Despite early gains, Israel’s vaccine rollout is still leaving far too many people out, says one expert.
Israel was originally praised for its approach to covid-19 vaccine distribution, and was hailed as a model for how to get things done. But the picture that has emerged since is a lot more complicated. Covid-19 infections have reached record highs, and a new lockdown has been extended until the end of January. Meanwhile, there is inequality and political turmoil behind the headlines, with the UN among those criticizing Israel for refusing to share its vaccines with some 4.5 million Palestinians living in the West Bank and Gaza Strip.
We spoke with Hadas Ziv, the head of policy and ethics at Physicians for Human Rights-Israel, about that country’s successes and setbacks. She was part of the expert team that presented covid-19 vaccine policy recommendations to the Israeli government, and the group was among those petitioning for prisoners to be vaccinated.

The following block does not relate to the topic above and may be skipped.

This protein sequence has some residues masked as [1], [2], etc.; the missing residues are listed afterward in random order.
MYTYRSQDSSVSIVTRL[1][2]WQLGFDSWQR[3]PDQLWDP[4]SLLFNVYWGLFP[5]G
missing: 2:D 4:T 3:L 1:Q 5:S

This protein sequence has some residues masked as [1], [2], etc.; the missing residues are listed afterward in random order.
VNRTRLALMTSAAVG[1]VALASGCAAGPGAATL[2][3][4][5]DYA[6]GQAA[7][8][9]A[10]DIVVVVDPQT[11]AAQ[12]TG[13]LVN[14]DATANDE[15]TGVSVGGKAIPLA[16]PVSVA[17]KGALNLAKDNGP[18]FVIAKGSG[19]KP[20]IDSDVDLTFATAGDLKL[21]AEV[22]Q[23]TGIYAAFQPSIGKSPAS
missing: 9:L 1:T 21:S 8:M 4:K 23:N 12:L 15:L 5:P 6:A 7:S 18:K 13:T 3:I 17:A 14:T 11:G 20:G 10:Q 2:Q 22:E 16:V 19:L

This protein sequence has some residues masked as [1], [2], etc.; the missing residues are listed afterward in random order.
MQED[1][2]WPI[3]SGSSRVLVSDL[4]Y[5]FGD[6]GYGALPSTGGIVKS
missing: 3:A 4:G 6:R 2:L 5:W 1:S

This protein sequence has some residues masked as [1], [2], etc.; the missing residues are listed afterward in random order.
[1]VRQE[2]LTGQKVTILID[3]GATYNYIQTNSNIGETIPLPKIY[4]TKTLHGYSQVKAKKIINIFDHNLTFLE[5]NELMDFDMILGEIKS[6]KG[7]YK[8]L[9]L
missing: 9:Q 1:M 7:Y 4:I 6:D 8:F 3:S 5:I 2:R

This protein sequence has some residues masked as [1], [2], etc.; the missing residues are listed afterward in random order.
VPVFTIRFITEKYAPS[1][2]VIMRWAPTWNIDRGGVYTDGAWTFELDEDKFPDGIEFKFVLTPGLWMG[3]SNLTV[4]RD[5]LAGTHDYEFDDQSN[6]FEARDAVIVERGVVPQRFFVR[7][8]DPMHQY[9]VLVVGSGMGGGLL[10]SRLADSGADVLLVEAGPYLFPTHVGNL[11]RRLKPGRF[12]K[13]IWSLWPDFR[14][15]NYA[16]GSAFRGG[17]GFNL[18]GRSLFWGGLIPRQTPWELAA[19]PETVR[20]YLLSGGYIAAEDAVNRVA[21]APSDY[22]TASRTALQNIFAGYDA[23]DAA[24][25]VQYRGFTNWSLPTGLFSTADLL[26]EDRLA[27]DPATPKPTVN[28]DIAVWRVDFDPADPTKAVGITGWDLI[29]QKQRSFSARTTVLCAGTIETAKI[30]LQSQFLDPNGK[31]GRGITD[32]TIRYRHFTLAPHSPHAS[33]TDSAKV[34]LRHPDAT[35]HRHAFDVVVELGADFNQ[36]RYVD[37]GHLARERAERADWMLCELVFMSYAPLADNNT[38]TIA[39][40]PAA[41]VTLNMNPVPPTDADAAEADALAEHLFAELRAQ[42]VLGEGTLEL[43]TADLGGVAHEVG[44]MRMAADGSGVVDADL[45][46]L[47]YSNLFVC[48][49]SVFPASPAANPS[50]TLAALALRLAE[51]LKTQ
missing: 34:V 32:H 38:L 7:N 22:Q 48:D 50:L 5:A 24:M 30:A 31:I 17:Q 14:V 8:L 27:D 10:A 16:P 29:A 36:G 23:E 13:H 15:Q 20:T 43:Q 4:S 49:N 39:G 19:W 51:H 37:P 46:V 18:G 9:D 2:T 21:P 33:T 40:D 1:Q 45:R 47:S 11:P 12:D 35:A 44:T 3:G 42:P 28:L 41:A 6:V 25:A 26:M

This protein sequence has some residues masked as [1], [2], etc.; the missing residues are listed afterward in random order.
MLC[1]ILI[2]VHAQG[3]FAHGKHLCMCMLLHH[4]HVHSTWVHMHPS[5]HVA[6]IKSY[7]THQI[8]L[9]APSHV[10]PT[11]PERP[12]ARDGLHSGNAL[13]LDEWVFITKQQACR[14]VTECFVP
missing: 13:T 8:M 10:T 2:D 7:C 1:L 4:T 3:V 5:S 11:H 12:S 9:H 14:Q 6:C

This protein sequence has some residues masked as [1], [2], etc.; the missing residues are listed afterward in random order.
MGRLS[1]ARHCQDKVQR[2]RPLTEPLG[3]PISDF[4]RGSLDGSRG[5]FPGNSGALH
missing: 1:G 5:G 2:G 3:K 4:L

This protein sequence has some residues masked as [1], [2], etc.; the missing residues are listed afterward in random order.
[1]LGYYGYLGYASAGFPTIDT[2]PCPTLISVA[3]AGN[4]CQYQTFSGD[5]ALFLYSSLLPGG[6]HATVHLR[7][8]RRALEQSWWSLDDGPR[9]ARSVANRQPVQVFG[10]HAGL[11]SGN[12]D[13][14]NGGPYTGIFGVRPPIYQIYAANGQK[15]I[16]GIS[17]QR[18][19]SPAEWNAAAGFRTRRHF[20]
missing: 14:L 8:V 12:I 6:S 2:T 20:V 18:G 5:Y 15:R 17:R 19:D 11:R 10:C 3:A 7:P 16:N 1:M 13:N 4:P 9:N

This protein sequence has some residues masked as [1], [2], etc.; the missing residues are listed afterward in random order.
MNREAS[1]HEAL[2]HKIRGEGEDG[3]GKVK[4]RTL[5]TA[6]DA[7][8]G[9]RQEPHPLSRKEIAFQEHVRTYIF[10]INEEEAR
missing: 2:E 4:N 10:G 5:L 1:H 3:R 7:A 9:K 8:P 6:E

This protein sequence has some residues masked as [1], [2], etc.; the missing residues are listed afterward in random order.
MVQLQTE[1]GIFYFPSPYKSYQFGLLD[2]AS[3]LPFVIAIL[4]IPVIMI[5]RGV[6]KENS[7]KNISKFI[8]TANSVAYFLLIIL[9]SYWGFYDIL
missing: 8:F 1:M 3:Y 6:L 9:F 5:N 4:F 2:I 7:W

This interview has been condensed and edited for clarity.
Q: If you’re an Israeli citizen who wants a vaccine, what steps do you need to take?
A: It’s very easy. You’re notified that you’re eligible, either by an SMS, or you can just go into the site of your [healthcare provider], and immediately you see whether you’re eligible or not.